Just imagine it – your wedding ceremony is over (it was so beautiful), the speeches are done and dusted (you’ve wiped away the tears), everyone enjoyed a sumptuous meal. Now it’s time for the band to get the party started on the dancefloor, right?
“For a lot of couples, their main concern is whether their band is gonna get everyone up and dancing,” says Quinn McHugh, lead guitarist from the Radio Club Band, which operates in Queensland and performs at plenty of weddings a year.
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“You need a band that’s going to put in that extra 10% and won’t be hiding behind their instruments all night. If guests aren’t dancing, they need to take it upon themselves to turn it around, so do your due diligence when finding the right band.”
As Quinn explains, a great wedding band needs to be more than just a group of excellent musicians, but entertainers who know how to engage with the crowd, break down those barriers, and get the party vibes happening on the night.
The performers in the Radio Club Band come from a wide range of backgrounds, such as jazz and classical artists from the Conservatorium of Music as well as lead pop and rock singers who know how to sing brilliantly and get the party pumping.
“At some weddings, people will be on the dancefloor all night and it’ll be spilling out at the edges and it’s just mayhem. At others, they’ll be on the dancefloor and then break for cake and coffee, so we’ll slow things down,” says Quinn. “Then we’ll ramp it up again – it comes in cycles.”
Quinn suggests couples spend the time to shop around for bands with experience at weddings and have a listen to their work. For example, The Radio Club Band has a regular showcase night for anyone to come and hear them play.
Here are Quinn’s top tips on how to get all your guests on the dancefloor – and keep them there for the rest of the night!
Invite them on the dancefloor after your first dance
Want your guests to get down on the dancefloor? Lead by example and get the party started after you and your new husband do your first dance. That way, even the most shy wallflowers won’t feel too scared to join in.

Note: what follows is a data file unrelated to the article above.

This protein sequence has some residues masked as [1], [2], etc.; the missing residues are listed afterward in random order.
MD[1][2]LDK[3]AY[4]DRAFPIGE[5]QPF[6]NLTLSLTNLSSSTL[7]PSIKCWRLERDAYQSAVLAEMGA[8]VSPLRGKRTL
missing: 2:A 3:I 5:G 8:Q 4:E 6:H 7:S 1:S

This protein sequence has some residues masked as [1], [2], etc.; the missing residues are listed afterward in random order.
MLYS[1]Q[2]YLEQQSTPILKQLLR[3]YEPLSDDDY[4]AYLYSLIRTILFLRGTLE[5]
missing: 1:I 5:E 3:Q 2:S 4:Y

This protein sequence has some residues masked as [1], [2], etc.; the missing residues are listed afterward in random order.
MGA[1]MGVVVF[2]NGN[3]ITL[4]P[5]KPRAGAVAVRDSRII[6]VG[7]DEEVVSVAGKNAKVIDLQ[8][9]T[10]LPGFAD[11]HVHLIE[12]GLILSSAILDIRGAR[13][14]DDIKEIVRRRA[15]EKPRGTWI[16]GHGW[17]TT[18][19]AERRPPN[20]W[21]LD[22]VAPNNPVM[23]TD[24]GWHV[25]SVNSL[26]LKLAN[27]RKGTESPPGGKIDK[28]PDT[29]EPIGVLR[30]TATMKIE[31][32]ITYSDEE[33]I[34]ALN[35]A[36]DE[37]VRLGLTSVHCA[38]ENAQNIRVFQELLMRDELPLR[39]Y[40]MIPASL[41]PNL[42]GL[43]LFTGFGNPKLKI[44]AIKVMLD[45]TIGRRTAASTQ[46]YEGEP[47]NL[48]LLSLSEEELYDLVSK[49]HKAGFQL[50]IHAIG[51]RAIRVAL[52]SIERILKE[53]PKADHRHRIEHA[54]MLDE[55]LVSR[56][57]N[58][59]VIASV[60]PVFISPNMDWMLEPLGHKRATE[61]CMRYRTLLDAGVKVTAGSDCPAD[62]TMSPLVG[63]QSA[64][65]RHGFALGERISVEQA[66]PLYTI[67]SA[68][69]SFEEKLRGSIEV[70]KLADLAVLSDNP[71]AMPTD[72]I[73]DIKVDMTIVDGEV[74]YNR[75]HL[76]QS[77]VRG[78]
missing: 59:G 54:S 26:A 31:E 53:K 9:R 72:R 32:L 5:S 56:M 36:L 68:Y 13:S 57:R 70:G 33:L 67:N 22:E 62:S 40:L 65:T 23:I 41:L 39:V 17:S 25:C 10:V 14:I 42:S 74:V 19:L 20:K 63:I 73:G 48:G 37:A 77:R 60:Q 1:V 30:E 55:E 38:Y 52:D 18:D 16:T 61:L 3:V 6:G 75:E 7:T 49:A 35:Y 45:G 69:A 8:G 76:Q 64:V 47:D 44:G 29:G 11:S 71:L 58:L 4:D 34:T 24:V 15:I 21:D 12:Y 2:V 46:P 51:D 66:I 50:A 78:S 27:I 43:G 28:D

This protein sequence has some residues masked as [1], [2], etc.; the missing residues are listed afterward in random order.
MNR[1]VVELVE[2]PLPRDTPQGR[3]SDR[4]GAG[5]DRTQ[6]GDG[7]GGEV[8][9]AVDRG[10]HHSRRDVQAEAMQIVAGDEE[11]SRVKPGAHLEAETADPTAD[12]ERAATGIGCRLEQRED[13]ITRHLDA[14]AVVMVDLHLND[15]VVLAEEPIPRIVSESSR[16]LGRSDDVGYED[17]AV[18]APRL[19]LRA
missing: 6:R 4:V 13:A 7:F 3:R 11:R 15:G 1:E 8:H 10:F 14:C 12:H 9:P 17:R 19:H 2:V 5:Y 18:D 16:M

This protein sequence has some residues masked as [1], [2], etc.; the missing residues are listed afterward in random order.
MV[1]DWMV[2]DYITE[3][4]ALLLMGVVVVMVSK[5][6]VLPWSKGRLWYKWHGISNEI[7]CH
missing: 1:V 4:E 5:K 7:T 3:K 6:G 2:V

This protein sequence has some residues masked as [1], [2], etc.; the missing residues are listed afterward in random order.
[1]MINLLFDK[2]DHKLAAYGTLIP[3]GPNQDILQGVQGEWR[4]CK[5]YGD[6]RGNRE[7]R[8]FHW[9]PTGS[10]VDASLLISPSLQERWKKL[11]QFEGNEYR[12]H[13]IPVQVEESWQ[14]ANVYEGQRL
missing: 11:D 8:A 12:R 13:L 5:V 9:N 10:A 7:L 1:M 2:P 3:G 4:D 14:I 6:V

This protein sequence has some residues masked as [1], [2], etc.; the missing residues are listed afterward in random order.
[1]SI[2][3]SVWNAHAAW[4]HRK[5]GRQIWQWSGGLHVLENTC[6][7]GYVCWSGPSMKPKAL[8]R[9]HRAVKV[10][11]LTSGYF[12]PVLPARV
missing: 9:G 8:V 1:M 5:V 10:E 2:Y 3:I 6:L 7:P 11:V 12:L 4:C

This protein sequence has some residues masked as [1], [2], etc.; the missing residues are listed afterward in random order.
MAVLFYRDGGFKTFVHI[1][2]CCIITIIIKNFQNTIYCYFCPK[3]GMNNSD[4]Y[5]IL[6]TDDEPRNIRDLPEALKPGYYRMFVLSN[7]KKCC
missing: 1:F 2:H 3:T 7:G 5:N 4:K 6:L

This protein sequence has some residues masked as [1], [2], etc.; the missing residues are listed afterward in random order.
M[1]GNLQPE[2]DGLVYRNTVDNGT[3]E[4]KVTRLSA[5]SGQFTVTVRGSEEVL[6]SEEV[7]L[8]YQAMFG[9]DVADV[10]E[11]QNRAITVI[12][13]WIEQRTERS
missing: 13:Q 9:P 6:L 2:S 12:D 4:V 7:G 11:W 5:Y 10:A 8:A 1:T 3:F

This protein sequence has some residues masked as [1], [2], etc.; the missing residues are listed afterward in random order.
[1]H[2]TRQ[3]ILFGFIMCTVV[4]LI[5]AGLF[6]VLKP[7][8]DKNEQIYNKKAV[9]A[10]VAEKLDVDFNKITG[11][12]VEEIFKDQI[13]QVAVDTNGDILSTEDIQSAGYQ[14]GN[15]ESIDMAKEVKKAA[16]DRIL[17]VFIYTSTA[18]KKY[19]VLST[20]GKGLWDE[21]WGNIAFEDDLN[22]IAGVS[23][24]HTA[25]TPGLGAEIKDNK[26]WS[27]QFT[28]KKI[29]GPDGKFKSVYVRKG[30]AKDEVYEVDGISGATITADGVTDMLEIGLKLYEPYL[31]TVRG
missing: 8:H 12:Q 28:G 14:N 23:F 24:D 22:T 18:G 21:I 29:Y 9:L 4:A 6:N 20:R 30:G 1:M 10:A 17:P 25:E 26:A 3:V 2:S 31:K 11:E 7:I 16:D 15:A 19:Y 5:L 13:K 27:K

“It’s a natural progression because you’ll be on the dancefloor then traditionally, the bridal party will get on the dancefloor, along with the parents – then everybody jumps on. From that moment, that’s our cue to start pumping it,” explains Quinn.
Don’t expect a spontaneous disco
It’s important to note that dancefloor action comes in cycles and you can’t just expect people to bust out some moves at the drop of a hat, says Quinn. Generally, the older crowd like to shake their tail feather earlier in the evening and take a break, while the younger generation prefer to take over later on.
Indeed, the band needs to build the crowd up throughout the night, from perhaps some light background music to a build-up of excitement later on.
“Only then will everyone be ready to dance. It’s like starting hardcore rave music at 8pm – it won’t work. There has to be some sort of graceful segue.”
Book a brass section
To really up the ante, consider hiring a sax player or a couple of trombone and trumpet players, suggests Quinn.
“It’s something special that really adds that ‘wow’ factor. Brass instruments look and sound amazing, and they just lift things up to another level. They really have a great effect on the way people interact with the band,” he says.
Whether it’s Whitney Houston, Prodigy or Frank Sinatra, let your guests make requests – it’s a great way to make them feel included. In fact, some of them may even want to hit the mic themselves.
“If we feel that it matches the vibe and tone of the event, we’ll let people come up on stage, as long as the bride and groom are okay with it. It can really bring the house down and it’s fun to have guests rip it up on the mic. It creates a nice bridge between the band and the crowd, like we’re all in the party together,” explains Quinn.
“But if it’s someone who’s had too many drinks and is requesting his fifth Cold Chisel song, we probably wouldn’t be up for it. We have to keep the music quality high and keep the crowd under control, but if it’s worked out in advance with the couple, then we definitely like to have guests perform with us.”
Trust your band
If you find a great band who has lots of wedding experience, you can relax – these guys know how to read a crowd and choose a playlist that will appeal to both young and old. So while you can give your band a list of perhaps 10 songs that you like (and don’t like) as a guide, they’ll know on the night exactly what works best for your guests. There’s no point in painstakingly putting together a list of 50 songs, for example, says Quinn.
“We do commit to learning specific songs and often we’ll be required to play a song that’s out of the repertoire for whatever reason,” says Quinn.
Give your female guests thongs to dance in
Pack some cheap thongs (the shoe version) for your reception and let your female guests whip off their towering strappy stilettos and slip into something more comfortable for the dancefloor. Trust us – they’ll love you for it!
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